This change will not only create a better experience for the people who we are here to serve, but will make for more meaningful work for the content creators.
There’s an old v. new way to do B2B marketing
I’ll start by mentioning there are components to the old way that bleed into the new way and vice versa.
Elements of the old way include:
- Lead volume is primary KPI for success
- Forms are used to capture information
- Content is build for algorithms and then people
- Marketing and Sales teams aren’t integrated
- Inspiration for content, campaigns, and other tactics is driven from internal conversations
Elements of the new way include:
- A combination of brand metrics (e.g. mentions, audience growth, social presence, etc.) and sales metrics create go-to-market KPIs that teams rally around
- Frictionless access to content for their audience
- Content is built for specific audience segments and delivered through a developed distribution strategy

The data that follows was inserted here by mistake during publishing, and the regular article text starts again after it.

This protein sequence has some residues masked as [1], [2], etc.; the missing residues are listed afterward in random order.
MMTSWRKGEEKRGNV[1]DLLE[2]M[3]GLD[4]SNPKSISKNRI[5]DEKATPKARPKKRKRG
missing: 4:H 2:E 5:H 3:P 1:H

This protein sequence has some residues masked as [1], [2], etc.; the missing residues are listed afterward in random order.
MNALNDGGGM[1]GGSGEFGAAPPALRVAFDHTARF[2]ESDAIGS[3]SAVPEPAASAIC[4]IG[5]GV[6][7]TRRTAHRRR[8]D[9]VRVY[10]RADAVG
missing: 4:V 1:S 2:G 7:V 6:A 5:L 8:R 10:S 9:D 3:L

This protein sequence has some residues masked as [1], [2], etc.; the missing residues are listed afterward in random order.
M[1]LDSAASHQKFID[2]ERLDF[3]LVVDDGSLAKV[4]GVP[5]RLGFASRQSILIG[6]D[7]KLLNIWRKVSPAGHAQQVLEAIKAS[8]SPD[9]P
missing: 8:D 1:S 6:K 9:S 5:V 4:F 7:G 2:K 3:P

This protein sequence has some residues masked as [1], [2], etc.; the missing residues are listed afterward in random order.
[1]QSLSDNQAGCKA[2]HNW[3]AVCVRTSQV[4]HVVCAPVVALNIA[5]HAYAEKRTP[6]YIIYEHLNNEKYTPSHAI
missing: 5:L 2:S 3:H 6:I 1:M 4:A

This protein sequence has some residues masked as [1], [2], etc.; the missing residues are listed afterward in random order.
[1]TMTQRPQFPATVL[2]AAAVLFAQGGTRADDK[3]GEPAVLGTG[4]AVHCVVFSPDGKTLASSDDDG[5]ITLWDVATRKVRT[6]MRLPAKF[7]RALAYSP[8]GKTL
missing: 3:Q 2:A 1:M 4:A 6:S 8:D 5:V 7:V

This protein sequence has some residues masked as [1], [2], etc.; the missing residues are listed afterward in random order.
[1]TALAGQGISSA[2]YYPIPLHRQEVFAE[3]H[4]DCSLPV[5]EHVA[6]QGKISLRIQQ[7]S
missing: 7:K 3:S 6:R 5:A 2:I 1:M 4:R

- Marketing teams can be found in Revenue Teams
- Inspiration for content, campaigns, and other tactics is driven from customer conversations
Content marketing is the catalyst for change
In almost every conversation that I’ve had since I started at the Juice I’ve learned that content marketers are either:
- Operating in the new world of B2B marketing and their work is the gasoline that fuels its success
- Pushing their organization or departments to step into the new world and spending each day trying to prove the reasons why
It has been inspirational to hear the passion behind the content marketer when discussing where they are at on the B2B marketing spectrum.
Progressive leadership teams understand the impact that companies like Amazon, Netflix, and Spotify have had on the B2B buyer. They’ve opened the door for experimentation with how they reach their new customers understanding that they are more inclined to “binge” content that's made available rather than fill out a form.
Content marketers who are struggling feel like they are pushing a boulder up a hill. They are a part of teams that are stuck in their ways not adapting to the undeniable changes that are happening around them.
Patience, consistency, and testing are some of the words I hear every customer centric content marketer use